The truth of the matter is, that most American Jews today are not very Jewish. In fact, they are very much like the average American non-Jew. That is because, while we hardly realize it, 99 44/100 percent of our daily lives are not very Jewish. In fact, much of our lives are pretty Christian! The average Jew in America knows who was the mother of Jesus, but has no clue as to who was the mother of Moses. No, it wasn’t Miriam (she was his sister). It was Jocheved! The average Jewish child in America can sing the words to “Deck the Halls” but doesn’t have an idea of what Maoz Tzur (the Chanukah hymn) is! In effect, the differences between Jew and gentile in America have really diminished to the point of them being inconsequential.

That is why I believe that there is really no truly compelling reason why both Jews and non-Jews shouldn’t seek out the most socially acceptable “soulmate” for themselves, irrespective of faith.

Furthermore, I don’t believe that the slightly higher rate of divorces that intermarried couples experience makes a big difference, after all, more than a third of all marriages in America end in divorce anyway. Neither do I feel that because six million Jews died in the Holocaust, you or anyone else has an obligation to marry Jewish in order to perpetuate the Jewish people. If one is positively moved to perpetuate the Jewish people in light of the Holocaust, fine. Otherwise, it’s important for every person to do what’s best for themselves.

Yes, it’s true that the “melting pot” that our grandparents prayed for in America has turned into a “meltdown” for Jewish life. But, those are cosmic issues of Jewish continuity and Jewish survival, and it’s unreasonable for anyone to expect that those issues should play a decisive role in our choice of individual mates. We have to live our lives as best we can, and let the “cosmic powers” work out the cosmic issues.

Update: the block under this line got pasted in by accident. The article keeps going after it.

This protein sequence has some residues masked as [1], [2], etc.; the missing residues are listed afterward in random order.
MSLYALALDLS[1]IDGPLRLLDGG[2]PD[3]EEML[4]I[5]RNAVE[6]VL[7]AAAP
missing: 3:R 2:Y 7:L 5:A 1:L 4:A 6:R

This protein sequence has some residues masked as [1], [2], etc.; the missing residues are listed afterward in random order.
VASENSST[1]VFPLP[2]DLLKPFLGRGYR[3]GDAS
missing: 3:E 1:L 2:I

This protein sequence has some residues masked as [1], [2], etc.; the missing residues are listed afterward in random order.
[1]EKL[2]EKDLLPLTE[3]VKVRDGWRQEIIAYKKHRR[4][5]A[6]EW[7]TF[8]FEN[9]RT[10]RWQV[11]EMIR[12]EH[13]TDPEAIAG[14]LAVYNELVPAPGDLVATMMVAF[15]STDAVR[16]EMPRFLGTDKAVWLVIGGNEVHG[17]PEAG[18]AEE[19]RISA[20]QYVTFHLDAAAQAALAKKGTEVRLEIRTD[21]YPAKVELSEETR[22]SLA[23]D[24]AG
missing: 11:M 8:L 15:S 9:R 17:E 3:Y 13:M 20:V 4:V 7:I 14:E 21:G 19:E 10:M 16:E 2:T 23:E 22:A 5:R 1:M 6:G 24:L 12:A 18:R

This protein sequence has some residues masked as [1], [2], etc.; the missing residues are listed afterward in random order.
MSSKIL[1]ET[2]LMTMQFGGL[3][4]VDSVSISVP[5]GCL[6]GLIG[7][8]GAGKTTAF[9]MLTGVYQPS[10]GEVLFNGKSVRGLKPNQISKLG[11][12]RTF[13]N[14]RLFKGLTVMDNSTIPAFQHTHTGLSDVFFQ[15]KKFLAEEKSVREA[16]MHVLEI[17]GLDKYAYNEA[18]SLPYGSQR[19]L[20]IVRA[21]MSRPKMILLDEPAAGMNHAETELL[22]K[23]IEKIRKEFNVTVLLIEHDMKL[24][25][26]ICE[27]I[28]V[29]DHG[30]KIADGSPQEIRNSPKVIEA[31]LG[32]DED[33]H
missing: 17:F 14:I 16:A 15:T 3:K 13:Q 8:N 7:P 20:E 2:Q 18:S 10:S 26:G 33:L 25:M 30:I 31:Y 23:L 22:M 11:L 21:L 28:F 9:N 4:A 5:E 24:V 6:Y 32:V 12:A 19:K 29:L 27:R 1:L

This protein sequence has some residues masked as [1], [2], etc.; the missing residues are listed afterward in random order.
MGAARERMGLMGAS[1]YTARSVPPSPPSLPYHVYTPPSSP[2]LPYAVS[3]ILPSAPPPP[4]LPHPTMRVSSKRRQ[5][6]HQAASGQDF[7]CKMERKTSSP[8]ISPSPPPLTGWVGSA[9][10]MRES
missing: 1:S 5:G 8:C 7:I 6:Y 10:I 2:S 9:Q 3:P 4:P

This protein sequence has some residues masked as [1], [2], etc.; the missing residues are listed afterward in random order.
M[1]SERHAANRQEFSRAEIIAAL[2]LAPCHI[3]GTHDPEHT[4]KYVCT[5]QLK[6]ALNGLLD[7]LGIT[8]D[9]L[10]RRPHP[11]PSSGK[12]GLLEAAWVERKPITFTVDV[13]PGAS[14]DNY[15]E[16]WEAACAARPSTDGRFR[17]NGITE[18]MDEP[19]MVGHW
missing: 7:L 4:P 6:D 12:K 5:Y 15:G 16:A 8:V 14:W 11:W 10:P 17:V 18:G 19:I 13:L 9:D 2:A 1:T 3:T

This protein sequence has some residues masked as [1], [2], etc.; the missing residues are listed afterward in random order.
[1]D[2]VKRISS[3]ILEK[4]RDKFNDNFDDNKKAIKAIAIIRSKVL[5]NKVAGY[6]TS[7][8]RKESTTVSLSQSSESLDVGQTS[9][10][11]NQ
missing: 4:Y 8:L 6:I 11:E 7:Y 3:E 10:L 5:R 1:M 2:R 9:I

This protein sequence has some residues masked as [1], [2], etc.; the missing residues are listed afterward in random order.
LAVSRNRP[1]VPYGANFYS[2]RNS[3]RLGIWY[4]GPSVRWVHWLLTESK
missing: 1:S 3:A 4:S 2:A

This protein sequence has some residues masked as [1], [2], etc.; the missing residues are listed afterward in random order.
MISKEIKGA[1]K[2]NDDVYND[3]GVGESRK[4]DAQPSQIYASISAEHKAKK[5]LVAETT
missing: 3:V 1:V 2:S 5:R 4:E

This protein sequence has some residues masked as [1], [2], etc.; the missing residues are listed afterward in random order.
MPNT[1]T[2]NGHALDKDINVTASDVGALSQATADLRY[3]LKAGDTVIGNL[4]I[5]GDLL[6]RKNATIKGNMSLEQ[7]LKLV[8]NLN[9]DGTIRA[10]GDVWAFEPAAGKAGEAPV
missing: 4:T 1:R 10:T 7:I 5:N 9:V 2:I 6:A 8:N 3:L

I do, however, believe that there is one compelling reason why a Jew might choose not to intermarry.

You see, throughout human history, the Jewish people have been at the forefront of working toward what we Jews call “Tikun Olam” (seeking to perfect the world). Our Torah (sometimes called the Old Testament) introduced many revolutionary ideas into the world, and we, the Jewish people, so to speak, are “chosen” to be a “light unto the nations,” “ambassadors” so to speak, to bring these ideas into the broad marketplace and to popularize them in the general society.

It was our Torah that first introduced the revolutionary concepts of “Love thy neighbor as thyself,” care for the orphan, the widow, the infirm, the stranger. Our Torah mentions “love of the stranger” 36 times, more than any other mitzvah mentioned in the Torah! It was our Torah that first introduced to the world the concept of not causing undue pain to animals, and, yes, even the concept of conservation. It’s our Torah that says that a person must “work” the land and “guard” the land, that the land must lay fallow one year in seven to regenerate itself. It’s our Torah that says that even in times of war, one may not cut down a fruit-bearing tree, even when Jewish soldiers’ lives are at stake. It is also forbidden to divert the waterworks of the city under siege. It’s our Torah that, says that even in times of battle, soldiers must carry a spade with them in order to properly dispose of their bodily wastes. In effect, we Jews were the first members of the Sierra Club, we were the first movers-and-shakers to save the whales and preserve the Darter Snail.